Cars with manual transmission is dying out. At least here in the US. According to a data from 2020, only 13% of new car models are offered in manual transmission. It was 37% in 2011. Carmakers say the demand for manual transmissions has fallen off a cliff, and they believe that there may come a day when very few cars, if any, even offer a stick shift.
It may be different in the Philippines or other countries but the trend may be the same. Surprisingly though, I saw a recent article that in Europe, more than 80% of the cars sold are with manual transmission, while in the US it is only 3%. I guess Europeans still love their stick shifts.
For the longest time, it was a common opinion that cars with manual transmission could have better gas mileage and are less expensive. Those are not true anymore. Experts now say that with better technology and engineering, vehicles with automatic transmission can have the same gas mileage than manual cars, and maybe even better. The cost of manual cars may be less than the automatic version, but not always as it depends on the trim and brand.
Of course people believe that the coolest sports cars come only in manual transmission. Again this is a myth, as many muscle cars are offered in automatic transmission, plus Ferrari and Lamborghini no longer make new cars with clutch pedal. What sports car can be cooler than those?
Because cars with automatic transmission is much much easier to operate, perhaps only the purist drivers drive manual cars today, at least here in the US. Perhaps it is the romance of caressing the gear stick. Or maybe it is the excitement of kicking the clutch. Or perhaps it is the visceral joy that you get when shifting gears and knowing that you’re in control. Or perhaps just having that badge of pride that you have that skill of driving a stick.
Of course there are still advantages of owning a manual car. For one, most of your friends cannot borrow your car. It could be a thief deterrent too. Repair expense of a car with manual transmission could be less as well, though with these types of cars going extinct, maybe someday less and less car mechanic would be adept in fixing them. Lastly, the likelihood of driving distracted, whether it be from your phone or doing other things, is less when you are driving a stick shift, as you need to be engaged with both of your hands, both of your feet, and much of your concentration.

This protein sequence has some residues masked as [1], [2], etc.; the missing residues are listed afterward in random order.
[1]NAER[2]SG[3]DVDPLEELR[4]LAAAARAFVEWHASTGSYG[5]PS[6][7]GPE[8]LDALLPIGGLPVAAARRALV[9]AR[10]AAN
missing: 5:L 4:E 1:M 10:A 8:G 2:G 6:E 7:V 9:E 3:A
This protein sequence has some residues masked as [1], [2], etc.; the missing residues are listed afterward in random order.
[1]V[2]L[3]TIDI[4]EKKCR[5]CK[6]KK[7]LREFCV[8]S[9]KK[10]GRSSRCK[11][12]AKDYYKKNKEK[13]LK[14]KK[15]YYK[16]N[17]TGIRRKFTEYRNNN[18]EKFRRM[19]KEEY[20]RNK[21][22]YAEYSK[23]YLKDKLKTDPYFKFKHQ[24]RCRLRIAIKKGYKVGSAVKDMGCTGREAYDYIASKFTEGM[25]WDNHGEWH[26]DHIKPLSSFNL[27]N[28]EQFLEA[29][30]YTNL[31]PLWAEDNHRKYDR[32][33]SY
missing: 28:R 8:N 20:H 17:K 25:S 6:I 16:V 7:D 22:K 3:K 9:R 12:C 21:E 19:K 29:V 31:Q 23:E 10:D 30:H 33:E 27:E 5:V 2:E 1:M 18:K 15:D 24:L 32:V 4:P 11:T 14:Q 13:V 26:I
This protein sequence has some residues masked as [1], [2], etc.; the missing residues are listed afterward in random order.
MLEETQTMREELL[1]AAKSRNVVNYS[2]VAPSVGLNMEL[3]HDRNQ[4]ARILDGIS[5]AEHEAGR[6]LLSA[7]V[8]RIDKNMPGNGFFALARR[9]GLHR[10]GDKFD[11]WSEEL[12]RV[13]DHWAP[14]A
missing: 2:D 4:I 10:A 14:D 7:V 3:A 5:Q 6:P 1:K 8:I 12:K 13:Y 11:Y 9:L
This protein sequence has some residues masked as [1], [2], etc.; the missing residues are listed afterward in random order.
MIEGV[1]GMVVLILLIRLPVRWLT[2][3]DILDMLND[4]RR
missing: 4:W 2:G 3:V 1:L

It is not that I am bragging, but I know how to drive a stick shift. Because I grew up in the Philippines, and that was the only way I know how to drive during the 80’s. But did I get a car with a manual transmission when I moved to the United States? Of course not! I have been driving an automatic vehicle since 1995.
So I was really surprised when my son who is now in college and needing a car of his own, prefers one with a manual transmission. It is not that he is in to driving muscle cars like the Mustang, or Camaro, or Challenger. In fact he don’t like those kind of flashy cars. He only wants an old fashioned simple yet reliable manual car.
My son’s reason for wanting to drive a stick shift? He just wants to learn it, he said. He already has some unique skillset, like advanced cello and piano playing, solving Rubik’s cube in less than 10 seconds, and riding a unicycle. So why not.
What then would a good father do? We went on a hunt for a manual car, and I brushed up on my skill on driving a stick shift, which they say you’ll never forget, just like riding a bike. Then I taught my son on how to drive it. He already knows how to drive an automatic.
I might had a few neck whiplashes on the first day that I was instructing my son on driving the stick, as he was still figuring out how to manipulate and mix the clutch and the gas pedal. Of course the engine stalled several times too. But on the second day, he drove like a pro and can pass as a NASCAR driver or maybe more like a Jeepney driver in the Philippines.
Manual driving is not yet dead.